This is the fourth of a detailed series of posts for photographers who are thinking of using relatively cheap old manual focus lenses on an APS-C DSLR. This time it’s the Helios Jupiter 9 85mm f2, an old USSR made portrait lens in M42 mount, with oodles of character. The APS-C crop factor makes this a 136 mm equivalent, and by ignoring the worst performing frame edges of a lens designed for 35mm it might do quite well.
On to the lens itself. They just don’t make them like this any more – a solid metal barrel (its not a light metal either) and lots of glass make this one feel like it would stop a bullet. If quality of construction were the sole benchmark of quality this would outshine a Canon ‘L’ series lens!
The aperture is made up of 15 blades (just counted them!) maintaining a perfectly circular aperture across the range from f2 to f16 – very nice. It’s a ‘stop down’ mechanism which is odd if you’re not used to it – setting the aperture ring just sets a ‘stop point’ for another ring which varies the aperture from wide open (for focussing) to the aperture chosen. As we’re not using an external exposure meter but the 60D’s internal exposure system you can just set the aperture stop point to f16 and vary the aperture across the range, judging the depth of field on the LCD. Minimum focus is just less than 80cm.
So – not expecting too much (this is really a soft portrait lens) how well does it do for sharpness etc?
Standard test subject – I’ll have to change this soon – as we go up the focal lengths I’m running out of room on the road and will end up in the river).
At f2 – pretty soft and strong ‘open aperture sheen’.
f4 – centre is better , edge marginally so.
f11 – not bad but still soft at the edge.
It doesn’t change at f16 either!
Not really a surprise though – this is a classic portrait lens – just sharp enough in the centre and soft at the edges to give a flattering effect.
Is it worth getting one? At around £100 they’re quite cheap, and the f2 aperture is seriously fast for this focal length. The bokeh is one the best I’ve seen, and for flattering portraits or special effect close-ups – where you want the subject isolated by a blurred away background – it’s brilliant. For more general photography it’s not quite so good – stick to the kit lens unless you really need the extra three stops of speed.
Hope you find this useful – thanks for looking! To see how well it on a Micro Four Thirds Olympus EPL5 look here.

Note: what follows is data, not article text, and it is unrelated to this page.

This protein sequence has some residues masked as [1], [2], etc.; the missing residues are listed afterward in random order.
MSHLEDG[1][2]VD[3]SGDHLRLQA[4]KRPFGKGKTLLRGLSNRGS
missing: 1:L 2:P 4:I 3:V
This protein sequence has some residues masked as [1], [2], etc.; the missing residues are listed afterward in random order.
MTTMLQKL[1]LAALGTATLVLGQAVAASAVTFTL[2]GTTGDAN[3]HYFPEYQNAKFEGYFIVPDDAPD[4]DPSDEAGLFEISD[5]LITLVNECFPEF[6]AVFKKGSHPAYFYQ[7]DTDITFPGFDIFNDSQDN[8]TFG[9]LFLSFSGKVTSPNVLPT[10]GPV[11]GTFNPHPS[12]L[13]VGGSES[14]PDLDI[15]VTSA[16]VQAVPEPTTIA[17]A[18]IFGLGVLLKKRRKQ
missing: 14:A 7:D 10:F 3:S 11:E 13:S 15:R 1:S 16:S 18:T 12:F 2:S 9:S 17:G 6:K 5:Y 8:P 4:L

For some more reviews of M42 mount Helios lenses, Veijo Vilva has tested most of them here – it was these reviews which helped me with my manual focus lens choices so thanks Veijo!
If you’re interested in using other MF lenses on your DSLR have a look at the other reviews on the film, camera and lens review index tab.
Update – to see how this lens performs on a 5d MK2 see here.
Great job with this lens. I also like to mount my Helios on all sorts of cameras.
Hello Steve – pleased to hear you like one too. The results are unique and I’ve never found a way to simulate that odd colour cast. Thanks for the comment.
What a beauty this lens is, interesting article, I had never thought of buying manual lenses before.Love the first image.
Those leaves are really beautiful. They look like you could just reach and touch them. Glad you stopped by and liked my Weekly Photo Challenge post “An Unusual POV”. I would have never found you.
Hello lamrcc glad you liked them.
just a point about the lens not aligning correctly with the camera:
There are three screws in the knurled part of the adaptor which you should loosen slightly. Rotate the lens to the correct position and re-tighten the screws.
Thanks John – I’ll give it a try!
Near the screw/mount? I only have 1 screw there.
“setting the aperture ring just sets a ‘stop point’ for another ring which varies”
I was confused by the aperture settings on my J9 until I read that.
Then it all made perfect sense.
Hi Pontaiku – it’s one of those things which is baffling till you ‘get it’!